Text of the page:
The lack of information about an employee’s Paid Family Medical Leave (PFML) can lead to challenges when administering a Washington employee’s leave. Fortunately, a little help is on the way due to a bill recently passed by the legislature.
Beginning January 1, 2024, employers will be able to ask the Employment Security Department (ESD) to provide the following information about an employee’s approved PFML leave:
(1) the type of leave being taken (Medical or Family);
(2) the requested duration of the leave, including approved dates of the leave; and
(3) whether the employee was approved for benefits and was paid benefits in any given week.
The information provided may only be used for the purpose of administering internal employer leave or benefit practices under established employer policies. The ESD has the authority to investigate any use of the information to ensure compliance with the new law.
This information should help employers to plan for an employee’s absence and provide some certainty as to when the employer can expect the employee to return to work. If an employer is allowing employees to supplement PFML benefits with other paid leave, the employer will now know how much the employee received in any week without relying on the employee to self-report.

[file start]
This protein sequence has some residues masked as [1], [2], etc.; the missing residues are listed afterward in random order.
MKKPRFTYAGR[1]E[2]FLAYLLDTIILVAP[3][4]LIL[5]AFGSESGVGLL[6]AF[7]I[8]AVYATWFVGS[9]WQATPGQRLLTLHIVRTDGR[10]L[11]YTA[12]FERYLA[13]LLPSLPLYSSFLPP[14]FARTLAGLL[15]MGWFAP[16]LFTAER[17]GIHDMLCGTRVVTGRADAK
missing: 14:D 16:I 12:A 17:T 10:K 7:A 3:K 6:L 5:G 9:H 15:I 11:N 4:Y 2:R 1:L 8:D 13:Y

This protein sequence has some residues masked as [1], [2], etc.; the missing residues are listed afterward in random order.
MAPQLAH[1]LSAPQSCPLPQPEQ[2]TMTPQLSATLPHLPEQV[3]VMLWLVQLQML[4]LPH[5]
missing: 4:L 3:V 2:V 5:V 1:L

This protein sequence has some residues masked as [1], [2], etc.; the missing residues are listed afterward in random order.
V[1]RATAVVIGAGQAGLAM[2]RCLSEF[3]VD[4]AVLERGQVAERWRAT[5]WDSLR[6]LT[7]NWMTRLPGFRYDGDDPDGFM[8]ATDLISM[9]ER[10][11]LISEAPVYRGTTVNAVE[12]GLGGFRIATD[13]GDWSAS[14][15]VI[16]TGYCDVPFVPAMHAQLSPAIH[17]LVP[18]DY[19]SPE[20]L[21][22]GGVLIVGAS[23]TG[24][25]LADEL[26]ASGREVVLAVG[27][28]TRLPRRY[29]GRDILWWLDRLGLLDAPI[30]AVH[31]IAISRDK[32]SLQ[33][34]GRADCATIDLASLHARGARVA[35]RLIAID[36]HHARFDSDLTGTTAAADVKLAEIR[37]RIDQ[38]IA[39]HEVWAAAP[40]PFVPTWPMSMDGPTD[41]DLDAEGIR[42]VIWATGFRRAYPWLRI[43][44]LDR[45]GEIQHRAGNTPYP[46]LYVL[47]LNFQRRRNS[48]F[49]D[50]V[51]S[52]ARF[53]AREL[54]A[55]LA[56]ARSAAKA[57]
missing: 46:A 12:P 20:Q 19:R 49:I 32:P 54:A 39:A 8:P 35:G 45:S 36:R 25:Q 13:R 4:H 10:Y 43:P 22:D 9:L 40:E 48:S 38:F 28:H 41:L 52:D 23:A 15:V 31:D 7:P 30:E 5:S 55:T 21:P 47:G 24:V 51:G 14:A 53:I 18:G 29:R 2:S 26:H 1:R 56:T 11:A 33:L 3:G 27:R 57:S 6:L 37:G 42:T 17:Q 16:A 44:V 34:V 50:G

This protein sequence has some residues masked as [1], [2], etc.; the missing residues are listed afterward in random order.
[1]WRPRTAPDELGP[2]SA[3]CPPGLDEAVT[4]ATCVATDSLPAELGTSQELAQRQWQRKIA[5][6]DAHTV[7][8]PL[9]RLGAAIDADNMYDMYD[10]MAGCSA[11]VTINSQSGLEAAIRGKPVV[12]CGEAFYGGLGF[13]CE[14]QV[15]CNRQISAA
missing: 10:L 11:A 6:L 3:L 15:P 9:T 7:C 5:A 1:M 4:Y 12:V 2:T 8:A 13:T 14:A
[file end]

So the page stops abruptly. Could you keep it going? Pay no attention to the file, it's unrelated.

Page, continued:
The ESD is expected to create a process by which the employer can request the information. The new bill provisions will be added to RCW 50A.25.040.
If an employer elects to ask for PFML information for an employee, it will need to take steps to safeguard the information similarly to any other medical or private information of the employee. Only those employer agents with a need to know should be provided with the information, and all documents should be protected.
The legal issues impacting this topic are and will continue to be ever-changing (Employment Law in Motion!), and since publication of this blog post, new or additional information not referenced in this blog post may be available.
This article is provided for informational purposes only—it does not constitute legal advice and does not create an attorney-client relationship between the firm and the reader. Readers should consult legal counsel before taking action relating to the subject matter of this article.